The Atlanta, Henn explains, has been shaped by two generations of exiles, first his father, then himself.
Max Henn was charmed by Thailand and wooed by its nobility, who welcomed educated foreigners as investors in their country. In 1952, he founded Atlanta Chemical Co., a pharmaceutical lab that sold cobra venom to the United States, and he later married a chemist from the lab, Mukda Buresbamrungkarn. When the business foundered after a few years, Max started renting rooms above the lab to visiting foreigners. A hotel was born.
During the Atlanta's 1960s heyday, U.S. military officers planning Vietnam operations rubbed elbows with Queen Ramphai (widow of King Rama VII) in the hotel's popular Continental restaurant.
Until the 1950s, Bangkok was known as the Venice of the East; a vast network of canals transported people and goods throughout the capital. In an effort to modernize, the canals were paved over in the 1960s, but the drains were — and remain — inadequate to deal with the monsoons.
"The hotel was destroyed by the flooding," Henn says. "It was terrible. And it was neglected for quite a while until I came back in 1986."
Henn is a very private man (his age is among the many things he won't disclose), and the details of those in-between years are vague. His parents divorced when he was a child, and at roughly the same time Charles was sent to school in England, where he eventually studied at Oxford, Cambridge and the London School of Economics.
Max Henn's interest in the hotel waned, and he pursued other careers, including a stint with the U.S. Drug Enforcement Agency in Asia. It was Charles' mother, Mukda, who decided to keep the Atlanta so that Charles might one day inherit it. But Mukda, a pharmacist, had no interest in running the hotel herself, and from the 1970s until her son returned to Thailand, the Atlanta ran on autopilot, managed by family employees.
"When I came back to Thailand [in 1986], it was utterly appalling. It was shocking," Henn says, shaking his head. "The Atlanta was totally wrecked. I looked at the place and I wanted to cry." In the ruins he could still envisage the magnificence he remembered from his childhood. But he was alarmed by what had happened to the hotel's clientele.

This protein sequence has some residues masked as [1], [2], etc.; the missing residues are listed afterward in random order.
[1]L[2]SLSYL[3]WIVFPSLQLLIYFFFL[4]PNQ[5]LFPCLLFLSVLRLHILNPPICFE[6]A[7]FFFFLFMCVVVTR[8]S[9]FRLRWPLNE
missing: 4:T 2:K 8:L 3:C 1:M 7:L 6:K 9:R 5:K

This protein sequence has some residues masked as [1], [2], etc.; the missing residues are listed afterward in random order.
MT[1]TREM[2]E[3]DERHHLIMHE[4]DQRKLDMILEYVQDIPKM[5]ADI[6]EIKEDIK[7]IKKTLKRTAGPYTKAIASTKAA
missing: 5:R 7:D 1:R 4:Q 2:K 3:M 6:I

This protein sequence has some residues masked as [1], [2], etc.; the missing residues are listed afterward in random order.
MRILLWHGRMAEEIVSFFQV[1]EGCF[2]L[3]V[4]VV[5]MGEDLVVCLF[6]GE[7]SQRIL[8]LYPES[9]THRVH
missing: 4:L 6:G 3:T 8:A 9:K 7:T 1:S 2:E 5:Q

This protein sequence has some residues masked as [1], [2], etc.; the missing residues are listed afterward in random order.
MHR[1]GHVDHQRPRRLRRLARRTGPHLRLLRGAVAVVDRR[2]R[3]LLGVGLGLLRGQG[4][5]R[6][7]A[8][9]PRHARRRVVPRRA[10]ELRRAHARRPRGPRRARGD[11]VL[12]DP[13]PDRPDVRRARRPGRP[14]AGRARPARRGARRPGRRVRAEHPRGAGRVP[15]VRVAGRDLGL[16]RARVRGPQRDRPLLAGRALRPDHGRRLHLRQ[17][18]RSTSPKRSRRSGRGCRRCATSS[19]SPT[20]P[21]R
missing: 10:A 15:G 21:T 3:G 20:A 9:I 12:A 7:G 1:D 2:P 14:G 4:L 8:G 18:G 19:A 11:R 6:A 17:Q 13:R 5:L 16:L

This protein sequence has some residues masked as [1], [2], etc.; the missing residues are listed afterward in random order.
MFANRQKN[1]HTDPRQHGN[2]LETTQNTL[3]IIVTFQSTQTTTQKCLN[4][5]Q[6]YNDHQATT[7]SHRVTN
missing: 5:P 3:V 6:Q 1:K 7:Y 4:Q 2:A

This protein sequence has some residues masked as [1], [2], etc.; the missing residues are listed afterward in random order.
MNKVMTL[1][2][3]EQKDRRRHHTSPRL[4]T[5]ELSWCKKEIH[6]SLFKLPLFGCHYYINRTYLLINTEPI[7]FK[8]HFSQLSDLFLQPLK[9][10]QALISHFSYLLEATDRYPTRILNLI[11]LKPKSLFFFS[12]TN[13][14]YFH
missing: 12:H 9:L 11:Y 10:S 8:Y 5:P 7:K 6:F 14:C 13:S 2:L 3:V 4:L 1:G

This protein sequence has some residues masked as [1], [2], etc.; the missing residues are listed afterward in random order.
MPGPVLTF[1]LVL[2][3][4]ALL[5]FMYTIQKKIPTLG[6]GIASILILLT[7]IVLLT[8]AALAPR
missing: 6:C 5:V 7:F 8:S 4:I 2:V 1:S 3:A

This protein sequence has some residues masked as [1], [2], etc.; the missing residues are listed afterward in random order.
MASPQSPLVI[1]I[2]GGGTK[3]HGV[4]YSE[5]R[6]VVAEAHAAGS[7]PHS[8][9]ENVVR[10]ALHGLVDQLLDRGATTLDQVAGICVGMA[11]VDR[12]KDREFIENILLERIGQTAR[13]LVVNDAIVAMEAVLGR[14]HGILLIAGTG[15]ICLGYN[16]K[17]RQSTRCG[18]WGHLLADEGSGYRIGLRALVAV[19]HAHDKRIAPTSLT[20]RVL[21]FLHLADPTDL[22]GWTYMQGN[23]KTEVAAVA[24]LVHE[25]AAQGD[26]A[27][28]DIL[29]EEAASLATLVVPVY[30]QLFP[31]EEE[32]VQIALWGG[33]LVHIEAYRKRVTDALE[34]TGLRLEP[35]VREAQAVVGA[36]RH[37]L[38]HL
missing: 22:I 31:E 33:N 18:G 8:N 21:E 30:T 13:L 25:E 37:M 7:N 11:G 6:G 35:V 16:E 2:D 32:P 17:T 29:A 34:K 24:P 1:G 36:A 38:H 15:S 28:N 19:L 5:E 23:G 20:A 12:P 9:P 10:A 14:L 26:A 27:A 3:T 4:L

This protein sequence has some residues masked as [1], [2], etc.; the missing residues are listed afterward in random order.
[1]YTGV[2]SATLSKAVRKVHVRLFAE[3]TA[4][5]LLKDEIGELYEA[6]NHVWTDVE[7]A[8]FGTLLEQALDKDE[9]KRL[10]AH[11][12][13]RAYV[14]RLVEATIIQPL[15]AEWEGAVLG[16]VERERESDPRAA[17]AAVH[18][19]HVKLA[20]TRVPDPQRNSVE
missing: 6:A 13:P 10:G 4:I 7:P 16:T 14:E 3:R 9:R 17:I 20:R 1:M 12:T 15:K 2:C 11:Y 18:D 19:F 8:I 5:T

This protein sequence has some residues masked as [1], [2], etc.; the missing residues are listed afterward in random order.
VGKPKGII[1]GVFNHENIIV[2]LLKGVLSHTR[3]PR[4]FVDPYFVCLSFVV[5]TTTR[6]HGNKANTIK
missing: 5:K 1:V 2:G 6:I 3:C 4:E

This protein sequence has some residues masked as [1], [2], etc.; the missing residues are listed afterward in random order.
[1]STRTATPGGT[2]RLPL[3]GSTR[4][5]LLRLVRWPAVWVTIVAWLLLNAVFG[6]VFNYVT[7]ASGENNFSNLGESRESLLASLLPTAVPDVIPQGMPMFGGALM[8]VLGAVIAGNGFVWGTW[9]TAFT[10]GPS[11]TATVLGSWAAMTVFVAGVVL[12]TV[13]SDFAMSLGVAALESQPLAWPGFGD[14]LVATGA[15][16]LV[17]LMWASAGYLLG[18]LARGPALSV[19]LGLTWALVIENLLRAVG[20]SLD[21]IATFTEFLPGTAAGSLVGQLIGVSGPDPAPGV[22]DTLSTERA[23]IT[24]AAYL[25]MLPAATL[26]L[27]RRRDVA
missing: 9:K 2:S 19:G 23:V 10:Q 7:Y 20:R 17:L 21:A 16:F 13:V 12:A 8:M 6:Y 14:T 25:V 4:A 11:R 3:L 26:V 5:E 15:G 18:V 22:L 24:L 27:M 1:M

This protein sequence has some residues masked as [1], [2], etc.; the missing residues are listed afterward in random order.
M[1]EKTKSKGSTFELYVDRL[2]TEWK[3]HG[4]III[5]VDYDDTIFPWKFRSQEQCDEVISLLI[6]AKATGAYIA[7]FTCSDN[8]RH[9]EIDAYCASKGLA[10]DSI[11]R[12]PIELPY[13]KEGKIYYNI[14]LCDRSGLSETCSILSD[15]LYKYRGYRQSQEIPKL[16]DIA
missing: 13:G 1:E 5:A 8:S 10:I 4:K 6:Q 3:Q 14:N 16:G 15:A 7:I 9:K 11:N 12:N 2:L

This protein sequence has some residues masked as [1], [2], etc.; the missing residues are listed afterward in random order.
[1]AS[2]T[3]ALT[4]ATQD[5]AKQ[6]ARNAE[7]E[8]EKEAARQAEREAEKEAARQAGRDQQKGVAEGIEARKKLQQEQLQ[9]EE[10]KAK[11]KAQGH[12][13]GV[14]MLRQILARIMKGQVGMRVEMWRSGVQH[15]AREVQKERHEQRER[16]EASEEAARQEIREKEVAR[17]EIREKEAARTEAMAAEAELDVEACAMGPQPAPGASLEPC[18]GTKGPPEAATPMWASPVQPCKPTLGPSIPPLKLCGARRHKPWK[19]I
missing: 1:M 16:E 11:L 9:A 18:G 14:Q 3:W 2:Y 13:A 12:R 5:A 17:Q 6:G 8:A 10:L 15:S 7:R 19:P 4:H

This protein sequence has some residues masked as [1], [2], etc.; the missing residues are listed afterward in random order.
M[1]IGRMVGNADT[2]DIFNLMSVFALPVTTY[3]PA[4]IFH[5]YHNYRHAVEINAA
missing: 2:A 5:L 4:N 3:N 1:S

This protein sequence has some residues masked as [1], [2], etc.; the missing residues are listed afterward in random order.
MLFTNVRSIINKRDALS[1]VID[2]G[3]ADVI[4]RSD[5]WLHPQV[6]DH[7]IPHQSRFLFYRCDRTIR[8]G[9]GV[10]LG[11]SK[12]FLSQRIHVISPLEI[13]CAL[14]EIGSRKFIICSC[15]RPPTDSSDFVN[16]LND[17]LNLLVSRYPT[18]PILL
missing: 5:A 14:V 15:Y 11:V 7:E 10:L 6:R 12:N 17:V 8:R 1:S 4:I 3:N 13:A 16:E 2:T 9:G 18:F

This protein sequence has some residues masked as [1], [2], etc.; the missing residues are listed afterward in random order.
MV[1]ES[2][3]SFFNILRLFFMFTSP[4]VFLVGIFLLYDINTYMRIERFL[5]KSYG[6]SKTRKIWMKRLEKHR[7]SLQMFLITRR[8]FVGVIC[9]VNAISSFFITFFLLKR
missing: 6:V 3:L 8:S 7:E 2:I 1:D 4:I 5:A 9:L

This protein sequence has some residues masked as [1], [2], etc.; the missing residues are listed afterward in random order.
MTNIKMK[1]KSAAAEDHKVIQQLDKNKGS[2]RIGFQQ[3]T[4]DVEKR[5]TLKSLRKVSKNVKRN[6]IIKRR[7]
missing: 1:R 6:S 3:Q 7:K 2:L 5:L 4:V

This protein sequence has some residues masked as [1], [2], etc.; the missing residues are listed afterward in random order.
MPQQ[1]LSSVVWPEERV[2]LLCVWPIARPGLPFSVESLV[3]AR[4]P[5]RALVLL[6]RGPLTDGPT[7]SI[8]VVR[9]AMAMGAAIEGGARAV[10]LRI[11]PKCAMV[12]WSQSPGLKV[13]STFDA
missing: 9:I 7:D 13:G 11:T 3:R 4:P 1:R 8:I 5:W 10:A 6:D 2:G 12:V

Over a period of a few short years, the war in neighboring Vietnam had given rise to Thailand's sex trade, and the once family-oriented neighborhood of Sukhumvit had devolved into one of Bangkok's sleazier sections. Throughout the 1970s and early 1980s, the Atlanta's clientele was the "dregs of humanity," Charles says — men who didn't mind wading through knee-deep water to carry their bar girls, the Thai euphemism for prostitutes, upstairs to a cheap room.
Upon his return to Thailand, Henn decided it was time to target a different type of clientele. The language he wrote for the hotel's website leaves no question about who should steer clear: "Those who wish to spend their time indulging in alcohol abuse, prostitutes, drugs or other illegal activities should stay elsewhere. Tourism is not about going on a rampage through other people's country."
To be sure, Henn clings to a romantic idea about travel. "When you visit a country with an ancient civilization, you should really go with a certain amount of deference and respect to the old-fashioned way of living," he says. "Tourism should be approached in the same way as having tea with your vicar."
But Henn isn't prudish. In a particularly candid moment, he says he understands why some Thai women, especially those from the country's impoverished northeast, resort to prostitution. Some do, in fact, wind up married to rich Westerners. Henn's a realist and knows he can't put an end to sex tourism in Thailand. But he's capable of controlling it under his roof.
The "sex tourists not welcome" sign, which Charles hung out front of the Atlanta in 2002, was a straightforward directive necessary in soft-spoken Thai culture, where enforcing such a policy is inherently difficult. Thais have difficulty saying no, Henn says. It wouldn't be easy for his demure staff to turn away a belligerent man arriving with a buzz and a bar girl.
"Everyone was against me," Henn says, referring to his decision to hang the sign. "Even my parents."
His father said such a stringent policy would be impossible to enforce. "If you know anything about Weimar Germany," Henn says, "you know how liberal it was . My father said, 'Boys will be boys, and there's nothing you can do about it.' "
In 2000, Henn turned his attentions to caring for his 94-year-old father, who had returned to Bangkok and fallen ill. A few months after Max died in 2002, Henn got around to hanging the sign.
"Just as I was hanging it," he says, "two girls from the Calvary Baptist Church, right next door, were walking by and they started clapping. And I thought — well, the Baptists are clapping. Let's see who else is with us."